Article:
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LIMBAL STEM CELL DEFICIENCY IN STEVENS-JOHNSON SYNDROME

A 20-year-old Hispanic female presented with a history of severe bilateral dry eye and corneal scarring secondary to Stevens-Johnson syndrome (SJS) from sulfa use. The patient was fitted with a scleral contact lens in the right eye and returned for multiple follow-up visits over two years. With custom scleral devices, the patient reported symptomatic relief and improved vision, with best-corrected visual acuity (BCVA) of 20/40. Corneal changes in the right eye, including scarring, punctate epithelial erosion (PEE), and vascularization, led to a subsequent decrease in BCVA. Several ocular changes also occurred in the left eye, including a limbal stem cell transplant, corneal perforation with multiple repeat corneal transplants, cataract extraction, glaucoma tube shunt surgery, tarsorrhaphy for protection, and an eventual decline in vision. The patient was also referred for low vision services.

Ocular Complications of SJS

SJS is a severe, life-threatening mucocutaneous disease most frequently caused by an autoimmune reaction to medications or infections (Chang et al, 2007; Antoon et al, 2018; Chantaphakul et al, 2015). Toxic epidermal necrolysis (TEN) is a more severe variant of SJS that has a higher mortality rate (Antoon et al, 2018; Catt et al, 2016). The national incidences of SJS and TEN are 6.3 and 0.5 per 100,000, respectively, with a higher incidence and mortality rate in children than in adults (Antoon et al, 2018). Common causative medications include anticonvulsants, antibiotics, anti-gout agents, and non-steroidal anti-inflammatory drugs (NSAIDs) (Chang et al, 2007).

Ocular manifestations (Tables 1 and 2) occur in 60% to 88% of SJS patients, with corneal involvement in at least 18% and conjunctivitis in 78% (Chang et al, 2007; Catt et al, 2016; Chantaphakul et al, 2015). Corneal limbal stem cells are responsible for maintaining and repopulating the normal corneal epithelium when epithelial cells are shed or lost (Ahmad et al, 2010). Corneal limbal stem cell deficiency (LSCD) in the acute phase of SJS causes persistent corneal epithelial defects, conjunctivalization, recurrent corneal erosions, chronic keratitis, delayed wound healing, whorl-like epitheliopathy, vascularization (Figure 1), and loss of corneal clarity (Puangsricharern and Tseng, 1995; Chan and Holland, 2013; Kim et al, 2014).

TABLE 1 OCULAR MANIFESTATIONS IN SJS (ADAPTED FROM CHANG ET AL, 2007)
MILD MODERATE SEVERE
• Acute conjunctivitis
• Eyelid edema
• Erythema
• Blepharitis
• Discharge

• Conjunctival membrane or pseudomembrane
• Corneal erosion
• Corneal epithelial defect
• Cicatrizing symblepharon
• Fornix foreshortening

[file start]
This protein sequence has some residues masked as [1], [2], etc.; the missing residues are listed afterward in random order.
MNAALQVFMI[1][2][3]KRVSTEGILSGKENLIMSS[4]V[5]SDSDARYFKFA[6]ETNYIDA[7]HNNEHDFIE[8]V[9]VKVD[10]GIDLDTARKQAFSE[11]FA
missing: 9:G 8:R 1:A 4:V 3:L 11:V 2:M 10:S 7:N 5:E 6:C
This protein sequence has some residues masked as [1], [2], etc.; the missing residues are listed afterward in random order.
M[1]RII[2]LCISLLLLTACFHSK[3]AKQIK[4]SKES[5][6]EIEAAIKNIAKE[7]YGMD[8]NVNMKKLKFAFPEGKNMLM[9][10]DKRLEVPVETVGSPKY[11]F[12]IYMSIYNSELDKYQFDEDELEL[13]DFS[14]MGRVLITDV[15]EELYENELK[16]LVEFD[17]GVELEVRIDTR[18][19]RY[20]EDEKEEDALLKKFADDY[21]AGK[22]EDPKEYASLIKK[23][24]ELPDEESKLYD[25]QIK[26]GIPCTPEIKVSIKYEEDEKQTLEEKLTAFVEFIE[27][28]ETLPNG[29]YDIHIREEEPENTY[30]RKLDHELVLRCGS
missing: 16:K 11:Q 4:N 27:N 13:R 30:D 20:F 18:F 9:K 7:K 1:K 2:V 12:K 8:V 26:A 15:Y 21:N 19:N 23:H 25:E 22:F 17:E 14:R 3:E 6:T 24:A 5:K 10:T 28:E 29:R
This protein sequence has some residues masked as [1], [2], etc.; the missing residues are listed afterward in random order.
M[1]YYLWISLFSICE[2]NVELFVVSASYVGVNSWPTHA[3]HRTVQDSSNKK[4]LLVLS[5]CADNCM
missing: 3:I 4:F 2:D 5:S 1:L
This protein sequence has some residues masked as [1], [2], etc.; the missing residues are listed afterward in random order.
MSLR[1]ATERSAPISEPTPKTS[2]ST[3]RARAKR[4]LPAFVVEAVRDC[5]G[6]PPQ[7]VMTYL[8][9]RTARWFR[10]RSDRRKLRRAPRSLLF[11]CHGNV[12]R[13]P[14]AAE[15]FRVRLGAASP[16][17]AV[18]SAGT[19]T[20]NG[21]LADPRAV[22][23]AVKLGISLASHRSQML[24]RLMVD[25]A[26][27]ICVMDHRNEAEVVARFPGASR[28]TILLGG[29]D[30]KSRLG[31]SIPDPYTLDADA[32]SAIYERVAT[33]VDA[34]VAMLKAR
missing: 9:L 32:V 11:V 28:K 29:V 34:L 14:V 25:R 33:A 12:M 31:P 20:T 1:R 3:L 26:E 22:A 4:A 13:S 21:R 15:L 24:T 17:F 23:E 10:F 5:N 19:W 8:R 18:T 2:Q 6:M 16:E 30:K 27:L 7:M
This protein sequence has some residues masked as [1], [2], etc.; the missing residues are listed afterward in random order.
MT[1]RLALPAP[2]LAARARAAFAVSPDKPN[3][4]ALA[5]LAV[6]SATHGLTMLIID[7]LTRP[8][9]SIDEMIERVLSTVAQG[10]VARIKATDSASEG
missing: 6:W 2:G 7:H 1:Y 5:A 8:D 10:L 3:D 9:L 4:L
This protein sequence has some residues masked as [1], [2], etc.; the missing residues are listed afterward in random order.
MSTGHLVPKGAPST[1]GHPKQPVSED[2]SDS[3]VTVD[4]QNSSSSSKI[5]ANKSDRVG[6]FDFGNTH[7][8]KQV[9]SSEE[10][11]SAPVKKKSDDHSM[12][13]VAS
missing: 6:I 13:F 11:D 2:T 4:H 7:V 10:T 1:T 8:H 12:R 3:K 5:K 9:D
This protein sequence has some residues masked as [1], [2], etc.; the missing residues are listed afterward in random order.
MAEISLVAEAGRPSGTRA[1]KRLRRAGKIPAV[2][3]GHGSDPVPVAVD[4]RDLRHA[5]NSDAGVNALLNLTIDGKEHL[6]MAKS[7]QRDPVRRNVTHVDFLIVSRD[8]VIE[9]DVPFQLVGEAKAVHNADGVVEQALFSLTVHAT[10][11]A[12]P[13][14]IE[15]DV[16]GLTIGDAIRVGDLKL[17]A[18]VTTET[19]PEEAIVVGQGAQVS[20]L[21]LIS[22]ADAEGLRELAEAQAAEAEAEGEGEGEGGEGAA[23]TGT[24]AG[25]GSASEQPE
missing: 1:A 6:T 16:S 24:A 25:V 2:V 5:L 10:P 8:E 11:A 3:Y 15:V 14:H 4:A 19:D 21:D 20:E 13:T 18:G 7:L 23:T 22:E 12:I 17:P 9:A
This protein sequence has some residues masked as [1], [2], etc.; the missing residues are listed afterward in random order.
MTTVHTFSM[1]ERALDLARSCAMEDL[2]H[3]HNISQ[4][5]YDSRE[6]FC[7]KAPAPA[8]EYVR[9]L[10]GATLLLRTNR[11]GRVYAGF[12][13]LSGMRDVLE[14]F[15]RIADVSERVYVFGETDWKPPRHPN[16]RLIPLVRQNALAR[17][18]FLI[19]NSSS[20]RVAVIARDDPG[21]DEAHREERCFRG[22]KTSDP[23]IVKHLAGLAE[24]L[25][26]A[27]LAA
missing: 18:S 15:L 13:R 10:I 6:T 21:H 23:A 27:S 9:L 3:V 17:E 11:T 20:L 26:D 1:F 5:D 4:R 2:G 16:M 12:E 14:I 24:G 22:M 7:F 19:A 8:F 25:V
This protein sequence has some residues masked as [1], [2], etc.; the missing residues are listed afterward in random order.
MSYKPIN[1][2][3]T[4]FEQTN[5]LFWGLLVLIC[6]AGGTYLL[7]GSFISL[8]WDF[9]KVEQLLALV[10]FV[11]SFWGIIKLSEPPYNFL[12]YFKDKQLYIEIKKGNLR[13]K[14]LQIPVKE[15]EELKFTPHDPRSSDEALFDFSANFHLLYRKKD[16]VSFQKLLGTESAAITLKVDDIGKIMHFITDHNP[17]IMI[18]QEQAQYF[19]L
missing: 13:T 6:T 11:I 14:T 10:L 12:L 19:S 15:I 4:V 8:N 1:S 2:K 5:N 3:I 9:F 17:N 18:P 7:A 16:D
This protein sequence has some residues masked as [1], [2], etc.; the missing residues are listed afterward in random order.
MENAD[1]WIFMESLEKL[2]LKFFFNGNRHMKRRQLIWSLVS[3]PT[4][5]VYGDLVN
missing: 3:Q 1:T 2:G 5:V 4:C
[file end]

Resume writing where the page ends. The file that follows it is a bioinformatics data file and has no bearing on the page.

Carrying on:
• Corneal ulcer
TABLE 2 TIMELINE OF OCULAR MANIFESTATIONS IN SJS (ADAPTED FROM CATT ET AL, 2016)
1 DAY Conjunctivitis, conjunctival membranes, subconjunctival hemes
3 DAYS Lid margin ulceration, corneal epithelial defects
3.5 DAYS Conjunctival ulceration
4 TO 6 WEEKS Symblepharon, trichiasis, blepharitis
4 MONTHS Chronic eyelid changes, corneal opacification (Figure 2)
7 MONTHS Limbal stem cell failure
10 MONTHS Corneal vascularization

Figure 1. Corneal vascularization from 3 o’clock to 11 o’clock and inferior keratinization.

Figure 2. Complete opacification and keratinization.

Treatment Options

Treatment of SJS requires hospitalization, discontinuation of causative medications, and systemic steroids and antibiotics (Chang et al, 2007; Chantaphakul et al, 2015). Ocular complications may show up months after initial presentation of SJS or hospital discharge, thus requiring life-long management, mostly due to dry eyes (Chang et al, 2007; Catt et al, 2016; Sotozono et al, 2009). Ocular manifestations of SJS may be treated with topical lubricants and topical and/or systemic steroids and antibiotics. Surgery may be needed to correct ocular structural defects and deformities (Chang et al, 2007; Chantaphakul et al, 2015; Sotozono et al, 2009).

Conservative treatments for LSCD include frequent use of preservative-free artificial tears, vitamin A ointment q.h.s., topical steroids, oral doxycycline 100mg, punctal plugs, and topical cyclosporine 0.05% (Chan and Holland, 2013; Kim et al, 2014). Limbal stem cell transplantation with systemic immunosuppression is more successful for total symptom resolution, improved vision, and ocular surface stability (Ahmad et al, 2010; Chan and Holland, 2013).

Scleral lenses may significantly improve visual acuity and function in patients who have chronic ocular manifestations of SJS (Heur et al, 2014) by stabilizing the ocular surface and reducing symptoms (Kim et al, 2014).

Conclusion

SJS is a severe disease with multiple ocular complications, including LSCD. Early treatment is important, but life-long management of both conditions may be necessary. Scleral contact lenses may improve vision and comfort in patients who have LSCD. CLS

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